Shabbat is a time to re-connect with family and friends, a time to bring sanctity and peace into our lives. But the real secret of Shabbat is that we can bring its gifts into the rest of the week. Here are seven lessons Shabbat can teach us that have the power to transform our weekdays.
-Sara Debbie Gutfreund
“No More Monday Blues”
Like a lot of people who have a traditional Monday through Friday work week, I dislike Mondays. It’s tough readjusting from being able to sleep in and having a more relaxed day on Saturday and Sunday to waking up and driving to work while it’s still dark out. So I was intrigued when I read the title of Gutfreund’s article.
Then when I started reading the content, I was confused. How can you leverage Shabbat, a unique day in the Jewish seven-day week, to do away not only with “Monday blues,” but the frustrations of all of the days of the typical work week?
After all, observant Jews refrain from many activities on Shabbat that they freely partake of the other six days of the week. You can’t have Shabbat for the full seven days, can you?
You can click the link above to read Gutfreund’s short article and see how (or if) she makes her point, but the general idea is to take elements or principles from Shabbat observance and apply them to your day-to-day life (well, Jewish day-to-day life since she’s writing to a Jewish audience).
And while we non-Jews don’t have a specific commandment to observe Shabbat (at least in the manner of Jews, depending on how you interpret certain portions of Scripture), it may not be too much of a stretch to say that some of what Gutfreund’s article suggests might have more universal applications.
First things first: If Shabbat is a time to draw closer to our family and to God, we can still do that during the rest of the week, at least at specific moments. Even if we are too busy (travel for work for example), we can still keep the importance of family and God close to our hearts and realize they are the priority…they are why we are working in the first place, so we can devote our resources to them.
Elevate the physical: This is a rather contra-Christian perspective since the Church emphasizes the Spiritual and tends to minimize the physical. On the other hand, we live in a physical world and everything we need in a material sense, comes from the hand of God. We can choose to recognize the presence and provision of God in everything around us any day of the week.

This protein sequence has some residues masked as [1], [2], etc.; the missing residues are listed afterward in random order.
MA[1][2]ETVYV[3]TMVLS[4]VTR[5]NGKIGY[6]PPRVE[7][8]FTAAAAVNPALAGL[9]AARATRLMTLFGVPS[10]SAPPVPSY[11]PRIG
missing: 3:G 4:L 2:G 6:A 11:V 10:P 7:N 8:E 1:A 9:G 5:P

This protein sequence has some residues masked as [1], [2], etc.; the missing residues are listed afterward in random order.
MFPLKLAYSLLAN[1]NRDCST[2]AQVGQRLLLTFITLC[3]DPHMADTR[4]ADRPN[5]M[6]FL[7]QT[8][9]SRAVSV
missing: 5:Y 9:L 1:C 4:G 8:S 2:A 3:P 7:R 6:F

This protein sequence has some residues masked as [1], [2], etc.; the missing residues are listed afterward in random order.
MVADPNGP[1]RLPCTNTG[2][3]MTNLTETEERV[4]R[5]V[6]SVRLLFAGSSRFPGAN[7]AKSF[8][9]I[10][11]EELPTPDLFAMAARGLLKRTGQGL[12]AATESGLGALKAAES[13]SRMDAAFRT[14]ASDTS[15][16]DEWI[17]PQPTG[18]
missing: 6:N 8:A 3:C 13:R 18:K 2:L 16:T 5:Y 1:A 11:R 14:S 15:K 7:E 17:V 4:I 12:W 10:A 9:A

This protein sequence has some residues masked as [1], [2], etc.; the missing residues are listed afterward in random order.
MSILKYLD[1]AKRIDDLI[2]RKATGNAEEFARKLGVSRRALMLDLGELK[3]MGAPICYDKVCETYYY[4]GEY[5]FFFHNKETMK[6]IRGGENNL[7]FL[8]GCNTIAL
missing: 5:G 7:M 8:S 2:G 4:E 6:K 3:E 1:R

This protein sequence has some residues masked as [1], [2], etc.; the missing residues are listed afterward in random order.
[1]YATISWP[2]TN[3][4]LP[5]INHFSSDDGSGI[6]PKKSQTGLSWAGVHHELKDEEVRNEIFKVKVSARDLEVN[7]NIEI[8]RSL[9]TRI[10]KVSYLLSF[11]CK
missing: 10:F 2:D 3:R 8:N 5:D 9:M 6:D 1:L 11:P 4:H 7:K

Share with others: I suppose this should be a no-brainer and certainly not limited to a single day of the week.
Be in the moment: Pay attention to what’s really important in your environment on a moment-by-moment basis. This is pretty hard to do since, during work, you have responsibilities, some important, but others you just think are important. However, we can still take breaks in our routine to re-connect with the presence of God.
Gratitude: Again, this should be a no-brainer and it goes back to the realization that everything we have at any moment issues from the Almighty. How can we not be grateful daily?
Learning: While an observant Jew may have more time for Torah study during Shabbat, many Jews study on a daily basis, when they first get up, on their lunch hour, or in the evening. Since many Christians also understand the value of daily devotionals, this shouldn’t be difficult for religious non-Jews to grasp.
Unity: Of course Gutfreund means Jewish unity, which, as non-Jews, does not include us, but we can take these principles and apply them to a sense of unity we have with all disciples of Yeshua (Jesus). We can also recognize that we can stand in solidarity with Israel and the Jewish people, and particularly Messianic Jews, since we not only share these general principles with them, but also recognize the living revelation of our Rav and anticipate the return of Moshiach.
Some non-Jews in Messiah choose to observe or guard a Saturday Shabbat in one manner or another. While we, by definition, cannot actually fulfill the mitzvah of observing Shabbos the way a Jewish person can, it is still possible to perform many of the practices associated with Shabbat and allow a measure of rest and reconnection to penetrate our lives as well.
If my wife observed Shabbat in a more traditional manner in our home, then I would as well, but as the Jewish member of our marriage, she would need to take the lead. I’m very pleased that on most Saturdays, she goes to shul, even though that’s not something she chooses to share with me. I’ve said before that one of the roles of non-Jews is to assist Jewish people in performing greater levels of observance. If my not sharing her worship with her frees her to have more affiliation with local Jewish community and to draw nearer to Hashem on Shabbos, then perhaps that’s a mitzvah that I, as a non-Jew, can uniquely fulfill.
Recently, the discussion on this blog post focused on methods of deriving mitzvot for non-Jews from the Apostolic Scriptures. I don’t know if we could find a commandment directing Gentiles to facilitate greater Torah observance in Jewish friends and family members, but I’m satisfied that I am performing a duty for my spouse in accordance with Hashem’s wishes for Jews to worship on Shabbos.
One thought on “What Can Non-Jews Learn From Jewish Shabbos Observance?”
Good point, James. It’s thoughtful of you to ascertain what seems to be most conducive to your wife’s well being in this area. But we probably can’t find a commandment or instruction or even a suggestion in Apostolic writings for what you are doing. Nevertheless, while I back away from using “mitzvah” to label what gentiles rightly do, I feel it has an element of proper application in this matter. I like how you end saying you are confident or satisfied in this duty.